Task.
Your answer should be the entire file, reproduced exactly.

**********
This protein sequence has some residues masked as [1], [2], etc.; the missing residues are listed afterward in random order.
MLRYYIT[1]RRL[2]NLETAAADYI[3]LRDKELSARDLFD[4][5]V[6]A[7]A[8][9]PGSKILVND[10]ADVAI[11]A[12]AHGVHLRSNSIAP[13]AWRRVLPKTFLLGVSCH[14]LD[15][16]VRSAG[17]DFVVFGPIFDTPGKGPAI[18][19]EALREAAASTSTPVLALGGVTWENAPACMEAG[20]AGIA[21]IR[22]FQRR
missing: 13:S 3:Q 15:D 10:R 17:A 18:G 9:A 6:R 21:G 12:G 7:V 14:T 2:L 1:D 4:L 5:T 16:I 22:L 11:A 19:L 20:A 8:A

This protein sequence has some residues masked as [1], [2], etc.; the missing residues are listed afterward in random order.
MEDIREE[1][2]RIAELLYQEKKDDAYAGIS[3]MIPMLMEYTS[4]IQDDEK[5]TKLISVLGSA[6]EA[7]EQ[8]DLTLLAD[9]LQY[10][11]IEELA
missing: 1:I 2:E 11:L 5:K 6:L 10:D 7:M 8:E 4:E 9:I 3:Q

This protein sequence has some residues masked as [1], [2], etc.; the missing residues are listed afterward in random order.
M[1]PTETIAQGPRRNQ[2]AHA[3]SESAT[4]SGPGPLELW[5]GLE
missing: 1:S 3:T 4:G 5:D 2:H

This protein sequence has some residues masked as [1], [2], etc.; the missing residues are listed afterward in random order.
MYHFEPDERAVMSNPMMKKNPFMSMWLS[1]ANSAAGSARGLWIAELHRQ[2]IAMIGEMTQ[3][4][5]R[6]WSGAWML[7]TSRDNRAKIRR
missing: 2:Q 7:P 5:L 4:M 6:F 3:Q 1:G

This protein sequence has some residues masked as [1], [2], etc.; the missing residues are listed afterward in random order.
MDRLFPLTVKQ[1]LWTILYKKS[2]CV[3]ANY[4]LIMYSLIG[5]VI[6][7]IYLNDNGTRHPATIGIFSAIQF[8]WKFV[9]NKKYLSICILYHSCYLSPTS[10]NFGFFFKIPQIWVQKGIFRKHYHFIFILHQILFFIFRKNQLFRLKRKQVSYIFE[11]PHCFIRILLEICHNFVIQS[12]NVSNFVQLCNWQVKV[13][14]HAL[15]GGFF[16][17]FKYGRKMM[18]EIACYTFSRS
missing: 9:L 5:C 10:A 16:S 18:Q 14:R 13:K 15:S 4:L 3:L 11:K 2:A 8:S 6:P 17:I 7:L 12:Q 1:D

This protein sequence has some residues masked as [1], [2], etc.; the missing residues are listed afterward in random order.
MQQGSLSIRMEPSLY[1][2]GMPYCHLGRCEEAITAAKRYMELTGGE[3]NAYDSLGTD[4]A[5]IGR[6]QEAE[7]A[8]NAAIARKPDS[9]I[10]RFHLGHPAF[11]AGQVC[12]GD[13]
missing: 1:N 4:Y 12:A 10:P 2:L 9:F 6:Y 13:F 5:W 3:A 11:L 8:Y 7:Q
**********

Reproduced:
This protein sequence has some residues masked as [1], [2], etc.; the missing residues are listed afterward in random order.
MLRYYIT[1]RRL[2]NLETAAADYI[3]LRDKELSARDLFD[4][5]V[6]A[7]A[8][9]PGSKILVND[10]ADVAI[11]A[12]AHGVHLRSNSIAP[13]AWRRVLPKTFLLGVSCH[14]LD[15][16]VRSAG[17]DFVVFGPIFDTPGKGPAI[18][19]EALREAAASTSTPVLALGGVTWENAPACMEAG[20]AGIA[21]IR[22]FQRR
missing: 13:S 3:Q 15:D 10:R 17:A 18:G 9:A 6:R 21:G 12:G 7:V 14:T 2:L 1:D 4:L 5:T 16:I 22:L 11:A 19:L 20:A 8:A

This protein sequence has some residues masked as [1], [2], etc.; the missing residues are listed afterward in random order.
MEDIREE[1][2]RIAELLYQEKKDDAYAGIS[3]MIPMLMEYTS[4]IQDDEK[5]TKLISVLGSA[6]EA[7]EQ[8]DLTLLAD[9]LQY[10][11]IEELA
missing: 1:I 2:E 11:L 5:K 6:L 10:D 7:M 8:E 4:E 9:I 3:Q

This protein sequence has some residues masked as [1], [2], etc.; the missing residues are listed afterward in random order.
M[1]PTETIAQGPRRNQ[2]AHA[3]SESAT[4]SGPGPLELW[5]GLE
missing: 1:S 3:T 4:G 5:D 2:H

This protein sequence has some residues masked as [1], [2], etc.; the missing residues are listed afterward in random order.
MYHFEPDERAVMSNPMMKKNPFMSMWLS[1]ANSAAGSARGLWIAELHRQ[2]IAMIGEMTQ[3][4][5]R[6]WSGAWML[7]TSRDNRAKIRR
missing: 2:Q 7:P 5:L 4:M 6:F 3:Q 1:G

This protein sequence has some residues masked as [1], [2], etc.; the missing residues are listed afterward in random order.
MDRLFPLTVKQ[1]LWTILYKKS[2]CV[3]ANY[4]LIMYSLIG[5]VI[6][7]IYLNDNGTRHPATIGIFSAIQF[8]WKFV[9]NKKYLSICILYHSCYLSPTS[10]NFGFFFKIPQIWVQKGIFRKHYHFIFILHQILFFIFRKNQLFRLKRKQVSYIFE[11]PHCFIRILLEICHNFVIQS[12]NVSNFVQLCNWQVKV[13][14]HAL[15]GGFF[16][17]FKYGRKMM[18]EIACYTFSRS
missing: 9:L 5:C 10:A 16:S 18:Q 14:R 13:K 15:S 4:L 3:L 11:K 2:A 8:S 6:P 17:I 7:L 12:Q 1:D

This protein sequence has some residues masked as [1], [2], etc.; the missing residues are listed afterward in random order.
MQQGSLSIRMEPSLY[1][2]GMPYCHLGRCEEAITAAKRYMELTGGE[3]NAYDSLGTD[4]A[5]IGR[6]QEAE[7]A[8]NAAIARKPDS[9]I[10]RFHLGHPAF[11]AGQVC[12]GD[13]
missing: 1:N 4:Y 12:A 10:P 2:L 9:F 6:Y 13:F 5:W 3:A 11:L 8:Y 7:Q